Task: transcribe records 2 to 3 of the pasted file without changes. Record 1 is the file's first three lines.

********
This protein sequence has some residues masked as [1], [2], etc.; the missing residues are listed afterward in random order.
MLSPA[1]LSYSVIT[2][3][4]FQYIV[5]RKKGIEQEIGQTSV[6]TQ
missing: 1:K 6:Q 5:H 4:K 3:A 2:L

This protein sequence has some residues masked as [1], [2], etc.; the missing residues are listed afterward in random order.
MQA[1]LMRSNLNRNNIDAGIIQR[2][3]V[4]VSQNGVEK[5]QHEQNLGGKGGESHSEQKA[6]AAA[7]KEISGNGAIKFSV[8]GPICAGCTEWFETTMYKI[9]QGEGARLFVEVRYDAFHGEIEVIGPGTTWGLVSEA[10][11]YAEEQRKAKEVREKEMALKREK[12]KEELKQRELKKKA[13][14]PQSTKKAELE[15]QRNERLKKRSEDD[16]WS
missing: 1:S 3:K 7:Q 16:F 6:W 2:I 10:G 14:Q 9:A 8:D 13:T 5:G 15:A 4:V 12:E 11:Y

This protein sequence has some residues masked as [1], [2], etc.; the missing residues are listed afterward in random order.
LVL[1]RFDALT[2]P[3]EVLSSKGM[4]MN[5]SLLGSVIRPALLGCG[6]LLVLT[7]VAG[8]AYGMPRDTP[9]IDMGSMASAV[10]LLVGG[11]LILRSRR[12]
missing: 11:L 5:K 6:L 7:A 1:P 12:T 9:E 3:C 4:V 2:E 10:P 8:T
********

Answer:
This protein sequence has some residues masked as [1], [2], etc.; the missing residues are listed afterward in random order.
MQA[1]LMRSNLNRNNIDAGIIQR[2][3]V[4]VSQNGVEK[5]QHEQNLGGKGGESHSEQKA[6]AAA[7]KEISGNGAIKFSV[8]GPICAGCTEWFETTMYKI[9]QGEGARLFVEVRYDAFHGEIEVIGPGTTWGLVSEA[10][11]YAEEQRKAKEVREKEMALKREK[12]KEELKQRELKKKA[13][14]PQSTKKAELE[15]QRNERLKKRSEDD[16]WS
missing: 1:S 3:K 7:Q 16:F 6:W 2:I 10:G 14:Q 9:A 8:D 13:T 5:G 15:A 4:V 12:E 11:Y

This protein sequence has some residues masked as [1], [2], etc.; the missing residues are listed afterward in random order.
LVL[1]RFDALT[2]P[3]EVLSSKGM[4]MN[5]SLLGSVIRPALLGCG[6]LLVLT[7]VAG[8]AYGMPRDTP[9]IDMGSMASAV[10]LLVGG[11]LILRSRR[12]
missing: 11:L 5:K 6:L 7:A 1:P 12:T 9:E 3:C 4:V 2:E 10:P 8:T